Corruption. Violence. Nudity. Shootings. Drugs. Holy one of Netflix’s newest series, offers all of this through a drama that alternates personal conflicts and the spectacularity of some action scenes. QBA Ernesto Cardona, played by Bruno Gagliasso, and Detective Millán, played by Raúl Arévalo, star in a story set between Madrid and Brazil with the search for a drug trafficker as a common point.
At Holy many of the legends and real facts associated with drug trafficking seem to be grouped together. From individuals who change their faces to the networks they weave in the police forces or the results suffered by those who enter these worlds and then try to leave. The six-episode series does not function, in that sense, as a Narcosbut it makes quite a few nods to real events.
It is worth clarifying one aspect in connection with the comparison Narcos takes references to compose a fictionalized story with a notorious documentary background. This framework is not so evident in HolyIs this a problem for the series? Not unless the viewer is going into this story with that intention. Without needing that framework, its characters manage to compose a plot of interesting tensions.
Netflix and the risk of stigmas
Productions about drug trafficking are becoming a sort of subgenre within drama and action. The foundational phenomenon may have been Narcosat least on Netflix. From this work, that universe full of blood and drugs reached a mass audience, it became a sort of pop reference. So, from a commercial and content perspective, why not insist in that direction?
Holy may come from that interest. A captive audience in relation to stories in which drama, explicit violence and drug trafficking are in constant dialogue. The risk that is run in the attempt is to saturate that space, to offer proposals that do not have a differential value beyond entertainment, and stigmatize the spaces in which they are developed. It is no coincidence that one of the locations is Brazil, another Latin American country marked by inequality, drug trafficking and blood on the streets.
Based in that country, the series Holy also explores the religious profile of Brazilian culture and the favela landscape. Its villain, Santo, heads a drug gang with tribal interests. His steps are not only for revenge, leadership in areas or due to the management of a crisis; they also advance on a narrative that escapes the plane in which the drug is found. Meanwhile, Detective Millán plays with fire.
Three characters are marked by the same figure in this series, Santo, a drug trafficker who is spoken about as a being beyond good and evil, to the point of positioning himself as a religious figure. Meanwhile, two policemen, from their own sidewalks, try to dismantle his system, running the risk of getting lost in that search. Five interesting chapters, oriented to continue expanding a narrative universe within Netflix, that of history that have drugs and weapons as paths to different stories.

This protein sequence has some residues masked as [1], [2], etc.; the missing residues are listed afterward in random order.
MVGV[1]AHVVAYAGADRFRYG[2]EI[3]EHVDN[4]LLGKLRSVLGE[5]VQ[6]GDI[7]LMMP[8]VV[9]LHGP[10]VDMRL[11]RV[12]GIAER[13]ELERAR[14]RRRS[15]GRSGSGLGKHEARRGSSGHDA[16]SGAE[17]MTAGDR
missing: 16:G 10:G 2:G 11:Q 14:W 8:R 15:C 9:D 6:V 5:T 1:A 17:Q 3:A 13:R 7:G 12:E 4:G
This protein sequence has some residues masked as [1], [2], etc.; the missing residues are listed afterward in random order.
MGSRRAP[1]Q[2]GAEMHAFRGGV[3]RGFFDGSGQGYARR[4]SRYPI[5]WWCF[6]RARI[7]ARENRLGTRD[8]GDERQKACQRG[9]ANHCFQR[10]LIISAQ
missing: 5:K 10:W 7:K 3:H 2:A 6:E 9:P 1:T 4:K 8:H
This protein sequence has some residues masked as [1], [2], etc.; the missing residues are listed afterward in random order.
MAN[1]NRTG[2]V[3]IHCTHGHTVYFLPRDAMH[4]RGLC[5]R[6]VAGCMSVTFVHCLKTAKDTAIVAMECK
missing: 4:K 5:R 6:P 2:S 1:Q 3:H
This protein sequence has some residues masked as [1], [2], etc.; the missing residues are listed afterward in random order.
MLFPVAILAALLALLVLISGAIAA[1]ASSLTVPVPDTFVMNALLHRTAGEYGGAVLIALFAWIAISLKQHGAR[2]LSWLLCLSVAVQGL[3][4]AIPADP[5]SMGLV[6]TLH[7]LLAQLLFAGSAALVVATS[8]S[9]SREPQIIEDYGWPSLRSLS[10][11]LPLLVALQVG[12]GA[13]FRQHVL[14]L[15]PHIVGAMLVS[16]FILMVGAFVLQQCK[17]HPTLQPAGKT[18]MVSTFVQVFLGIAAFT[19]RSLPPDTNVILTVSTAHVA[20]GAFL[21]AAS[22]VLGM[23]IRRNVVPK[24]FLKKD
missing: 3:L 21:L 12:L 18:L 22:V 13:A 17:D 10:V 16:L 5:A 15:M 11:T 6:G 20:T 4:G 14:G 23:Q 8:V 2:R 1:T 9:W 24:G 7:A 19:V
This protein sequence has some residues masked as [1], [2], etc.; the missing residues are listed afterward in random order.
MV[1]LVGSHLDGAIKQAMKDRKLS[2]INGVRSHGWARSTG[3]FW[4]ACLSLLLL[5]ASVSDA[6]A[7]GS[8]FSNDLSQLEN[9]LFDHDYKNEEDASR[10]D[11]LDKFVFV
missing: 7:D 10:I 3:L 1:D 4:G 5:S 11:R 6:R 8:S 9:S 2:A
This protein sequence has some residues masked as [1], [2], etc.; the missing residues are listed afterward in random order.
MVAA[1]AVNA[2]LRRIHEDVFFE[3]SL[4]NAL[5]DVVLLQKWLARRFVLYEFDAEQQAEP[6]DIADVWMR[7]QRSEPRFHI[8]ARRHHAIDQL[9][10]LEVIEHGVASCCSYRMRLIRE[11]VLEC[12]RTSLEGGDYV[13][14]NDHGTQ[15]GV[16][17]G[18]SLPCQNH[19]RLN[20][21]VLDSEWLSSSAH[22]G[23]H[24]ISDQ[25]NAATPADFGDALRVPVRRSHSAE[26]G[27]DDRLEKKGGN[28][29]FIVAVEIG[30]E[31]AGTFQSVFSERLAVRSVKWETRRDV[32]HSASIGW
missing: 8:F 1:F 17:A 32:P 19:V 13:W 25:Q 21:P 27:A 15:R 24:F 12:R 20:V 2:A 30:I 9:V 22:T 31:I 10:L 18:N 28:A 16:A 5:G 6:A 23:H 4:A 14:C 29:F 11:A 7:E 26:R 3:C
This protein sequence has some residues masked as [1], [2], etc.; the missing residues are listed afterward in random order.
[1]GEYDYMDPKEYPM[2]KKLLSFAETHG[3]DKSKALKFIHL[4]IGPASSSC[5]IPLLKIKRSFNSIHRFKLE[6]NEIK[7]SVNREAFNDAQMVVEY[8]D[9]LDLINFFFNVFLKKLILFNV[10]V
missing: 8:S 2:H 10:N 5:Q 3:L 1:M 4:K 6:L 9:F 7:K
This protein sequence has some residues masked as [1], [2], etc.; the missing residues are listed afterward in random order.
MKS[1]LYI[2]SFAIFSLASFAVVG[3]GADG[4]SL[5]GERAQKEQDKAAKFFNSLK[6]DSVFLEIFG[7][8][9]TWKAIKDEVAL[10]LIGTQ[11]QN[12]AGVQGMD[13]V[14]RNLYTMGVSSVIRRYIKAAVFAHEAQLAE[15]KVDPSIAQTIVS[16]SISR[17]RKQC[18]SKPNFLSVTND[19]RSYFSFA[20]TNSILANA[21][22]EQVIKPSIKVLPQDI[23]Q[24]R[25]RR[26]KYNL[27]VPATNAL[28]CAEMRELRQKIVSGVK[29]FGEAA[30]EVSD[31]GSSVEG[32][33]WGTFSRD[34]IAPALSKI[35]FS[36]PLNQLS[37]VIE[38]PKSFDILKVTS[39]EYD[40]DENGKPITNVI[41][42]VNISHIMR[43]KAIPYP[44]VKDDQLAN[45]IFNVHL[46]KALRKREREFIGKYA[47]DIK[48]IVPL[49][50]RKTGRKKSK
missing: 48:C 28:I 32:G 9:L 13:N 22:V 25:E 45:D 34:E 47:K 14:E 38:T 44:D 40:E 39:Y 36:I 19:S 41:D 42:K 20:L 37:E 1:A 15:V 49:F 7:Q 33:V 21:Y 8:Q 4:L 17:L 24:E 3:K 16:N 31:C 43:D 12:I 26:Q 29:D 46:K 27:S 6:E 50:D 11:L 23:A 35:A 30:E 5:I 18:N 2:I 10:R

Holy and the two sides of the coin
Ernesto Cardona enters a case with the intention of solving it, even though it may cost him his life. In that attempt, failures or conflicts of interest leave him exposed before the cartel. The Netflix series makes an effort to build the character from that place, although it can be confusing between the time jumps and pulses present in the story. Cardona finds himself in a context in which he can trust no one. Going back and forth between moments, Holy tells how he entered that world and, also, his interest in spirits.
If the series wishes to serve as a sort of cultural or anthropological essay, it may work. During the sections where the story is set in Brazil, everything it describes looks plausible, backed by good photography and convincing performances. In contrast, when narrated from Madrid, Detective Millán leaves more doubts. Straddling two worlds, the legal and the criminal, his life gradually disintegrates. Both characters are haunted by their past and the shadow of a figure spoken about as a God: “Don’t you feel it?”, is one of the most repeated dialogues by Barbara, played by Victória Guerra.
The slope of time jumps
At times, Barbara’s role seems to be to femme fatale. While the story of the other two axes of the tale is told in time and detail, hers (and Susi’s, in the skin of
Greta Fernández) is one that should have been given more screen time. The actress not only convinces, but seduces the viewer, while trying to discern what is going on with her, why this faith, why this relationship with something forbidden. Until, as in other cases, it is revealed that a past event plunged her into the bowels of that universe with a God of her own.
Saint is a series that, between drug trafficking, sexuality, and religion, tends to disperse. Perhaps due to an editing issue and the abuse of time jumps. This last resource, at times, clouds the story he wants to tell: how, moved by different interests and traumas, one and the other are part of a power struggle that goes beyond them. Maybe because of the previous alterations the denouement is confusing, weakening the story it wants to tell, perhaps for wanting to cover too many aspects in that journey, including nods to the terror that allows to discover that, behind the facade of the drug, there is a sect. The series can be seen in full on Netflix from this September 16, 2022.